If Healthymize detects a negative breathing pattern, a particular kind of cough or deterioration in the caller’s rate of speech (compared with a baseline of previously recorded calls), the app alerts the patient and his or her medical team.
Such early intervention can significantly reduce hospitalization and even death. “We don’t want patients to get to the hospital. If they do, that’s already too late,” Healthymize CEO and cofounder Dr. Shady Hassan tells ISRAEL21c.
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Most COPD patients don’t contact their physician when symptoms begin, but rather wait four or more days. Yet every 24-hour delay doubles the risk of hospitalization, Hassan stresses.
Although when Healthymize is released in 2018 it can be used by anyone, the app is intended initially for people already diagnosed with COPD who are at risk for a potentially fatal flare-up.
The idea for Healthymize came from patients getting better, not worse. Working as an attending physician at Haifa’s Carmel Hospital, Hassan noticed that COPD patients’ voices improved as they received treatment. What if the same happened in reverse, he wondered.
Hassan, who grew up in the Druze village of Julis, met Healthymize CTO Daniel Aronovich during a hackathon at the Technion-Israel Institute of Technology in 2015. Aronovich was then a PhD student in electrical engineering. The two clicked and began brainstorming.
A third member of the Healthymize team, Rafi Gidron, is a serial entrepreneur who cofounded Chromatis Networks, which was acquired by Lucent in 2000 for $4.5 billion. Gidron invested in Healthymize; additional financing came from the Israel Innovation Authority.
The seven-person Haifa-based company is currently raising a seed round. That shouldn’t be too hard: Global equity funding in private digital health startups reached $6.1 billion in 2016 according to the research firm CB Insights.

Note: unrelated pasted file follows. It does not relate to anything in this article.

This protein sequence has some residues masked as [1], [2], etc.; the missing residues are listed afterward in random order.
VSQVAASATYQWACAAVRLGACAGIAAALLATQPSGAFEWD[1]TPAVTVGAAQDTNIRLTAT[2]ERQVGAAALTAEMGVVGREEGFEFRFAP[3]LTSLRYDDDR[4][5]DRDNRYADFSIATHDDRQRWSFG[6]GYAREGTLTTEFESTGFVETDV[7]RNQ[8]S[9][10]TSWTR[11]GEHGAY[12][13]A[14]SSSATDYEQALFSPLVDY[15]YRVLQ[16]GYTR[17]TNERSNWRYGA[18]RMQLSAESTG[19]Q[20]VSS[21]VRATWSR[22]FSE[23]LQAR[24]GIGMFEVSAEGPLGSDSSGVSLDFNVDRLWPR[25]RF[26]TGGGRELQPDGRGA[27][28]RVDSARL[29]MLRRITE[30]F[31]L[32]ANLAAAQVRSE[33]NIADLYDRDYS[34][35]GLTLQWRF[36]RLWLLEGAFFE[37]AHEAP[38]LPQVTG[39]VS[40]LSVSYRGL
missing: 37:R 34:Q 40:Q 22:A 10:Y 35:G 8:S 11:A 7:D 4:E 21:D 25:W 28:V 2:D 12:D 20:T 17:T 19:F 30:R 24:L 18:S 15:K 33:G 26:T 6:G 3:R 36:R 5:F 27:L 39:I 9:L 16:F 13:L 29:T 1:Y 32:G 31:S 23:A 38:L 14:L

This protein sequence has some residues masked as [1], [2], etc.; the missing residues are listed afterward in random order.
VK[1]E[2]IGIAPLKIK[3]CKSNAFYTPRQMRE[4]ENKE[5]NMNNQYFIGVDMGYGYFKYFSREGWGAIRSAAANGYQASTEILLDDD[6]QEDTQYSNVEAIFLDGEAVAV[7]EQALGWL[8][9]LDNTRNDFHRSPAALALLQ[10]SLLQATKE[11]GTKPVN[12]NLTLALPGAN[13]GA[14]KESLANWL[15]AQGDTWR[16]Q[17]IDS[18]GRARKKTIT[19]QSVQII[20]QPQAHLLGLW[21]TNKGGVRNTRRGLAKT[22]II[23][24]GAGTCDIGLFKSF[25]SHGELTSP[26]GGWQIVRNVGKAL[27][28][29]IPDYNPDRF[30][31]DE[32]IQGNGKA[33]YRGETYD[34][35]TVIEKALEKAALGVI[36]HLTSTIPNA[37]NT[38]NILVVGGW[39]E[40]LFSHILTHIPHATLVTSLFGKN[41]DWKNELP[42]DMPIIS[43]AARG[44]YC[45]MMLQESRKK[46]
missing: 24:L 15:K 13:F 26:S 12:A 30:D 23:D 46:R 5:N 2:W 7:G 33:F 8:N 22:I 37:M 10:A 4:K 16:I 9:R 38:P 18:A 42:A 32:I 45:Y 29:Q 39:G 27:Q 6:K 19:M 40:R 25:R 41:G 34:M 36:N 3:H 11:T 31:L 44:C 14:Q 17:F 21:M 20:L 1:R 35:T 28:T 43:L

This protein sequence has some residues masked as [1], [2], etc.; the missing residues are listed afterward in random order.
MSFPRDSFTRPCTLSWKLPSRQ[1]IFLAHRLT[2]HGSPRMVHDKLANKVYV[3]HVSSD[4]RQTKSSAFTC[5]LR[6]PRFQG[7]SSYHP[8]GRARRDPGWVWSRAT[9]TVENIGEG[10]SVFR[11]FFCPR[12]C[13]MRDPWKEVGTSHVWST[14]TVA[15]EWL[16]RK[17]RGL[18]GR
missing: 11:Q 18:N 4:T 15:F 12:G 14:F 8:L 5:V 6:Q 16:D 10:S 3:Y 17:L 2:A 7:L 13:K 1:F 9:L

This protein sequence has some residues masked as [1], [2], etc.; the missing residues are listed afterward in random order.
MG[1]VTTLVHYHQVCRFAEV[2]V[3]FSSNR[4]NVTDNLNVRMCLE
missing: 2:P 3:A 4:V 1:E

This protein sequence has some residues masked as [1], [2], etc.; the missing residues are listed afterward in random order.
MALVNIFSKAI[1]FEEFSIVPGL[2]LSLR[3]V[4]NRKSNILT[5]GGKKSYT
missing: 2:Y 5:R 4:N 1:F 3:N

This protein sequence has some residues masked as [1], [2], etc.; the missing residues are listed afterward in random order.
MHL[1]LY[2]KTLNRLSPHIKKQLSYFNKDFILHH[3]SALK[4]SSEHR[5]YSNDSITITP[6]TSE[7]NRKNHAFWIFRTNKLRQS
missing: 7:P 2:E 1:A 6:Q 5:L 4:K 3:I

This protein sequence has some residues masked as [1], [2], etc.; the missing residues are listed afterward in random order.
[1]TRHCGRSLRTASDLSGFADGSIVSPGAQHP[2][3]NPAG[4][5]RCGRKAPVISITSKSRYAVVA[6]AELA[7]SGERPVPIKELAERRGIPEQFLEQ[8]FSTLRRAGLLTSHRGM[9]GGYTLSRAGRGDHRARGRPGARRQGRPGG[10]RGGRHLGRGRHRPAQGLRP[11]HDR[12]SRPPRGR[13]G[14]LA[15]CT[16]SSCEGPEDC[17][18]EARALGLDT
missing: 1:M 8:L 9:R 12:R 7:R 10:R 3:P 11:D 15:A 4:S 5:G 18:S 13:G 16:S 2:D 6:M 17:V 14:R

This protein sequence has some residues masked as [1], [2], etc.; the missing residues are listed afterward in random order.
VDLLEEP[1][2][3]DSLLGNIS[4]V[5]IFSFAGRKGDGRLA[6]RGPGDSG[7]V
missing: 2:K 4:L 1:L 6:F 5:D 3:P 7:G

Healthymize runs its initial voice analysis on the user’s smartphone. The data is then uploaded to the cloud where Healthymize does more intense processing. “We don’t send the recordings themselves in order to preserve a patient’s privacy,” Aronovich points out.
While the company is focused on COPD, the same principles apply for other conditions, including heart disease and even mental illnesses. Hassan and Aronovich chose COPD first in part because the Healthymize methodology was a logical fit.
“We spoke to COPD physicians around the world,” Hassan tells ISRAEL21c. “They teach their students to listen to a patient’s voice. If a patient writes an email saying ‘I don’t feel well,’ the doctor picks up the phone right away. So we’re doing what these physicians have been doing for 30 years, just in a more accurate and more scalable way.”
Healthymize has conducted pilots in Israel and will begin testing in the UK in 2018. Hassan says the product will be delivered via hospitals, insurance companies, home healthcare and telemedicine providers.
It’s a classic business-to-business approach, but “everyone can benefit,” he insists. Consumers will be able to buy the app, too, from the Apple and Android app stores.
Other COPD products use external equipment to check oxygen saturation in the blood or use “smart inhalers” for monitoring medication. “If a patient is feeling worse and using his inhaler more than usual, it’s too late,” says Hassan.
Hassan and Aronovich hope that eventually their app will be “prescribed” to patients at risk just like glucose apps are prescribed today to diabetes patients, and that it will find its way onto devices such as the Google Home and Amazon Echo personal assistants.
Last April, Healthymize won Reboot Forum 2017’s Leading Healthcare Initiative Competition, and in September won the connected health startup contest at the fourth annual mHealth Israel conference, beating out finalists including AIdoc (which helps radiologists detect anomalies in medical images using artificial intelligence), Augmedics (an augmented-reality guided surgery system), DayTwo (microbiome analysis) and EyeControl (mobile communication for ALS patients).
So, breathe into your phone. Eavesdropping can sometimes be a good thing.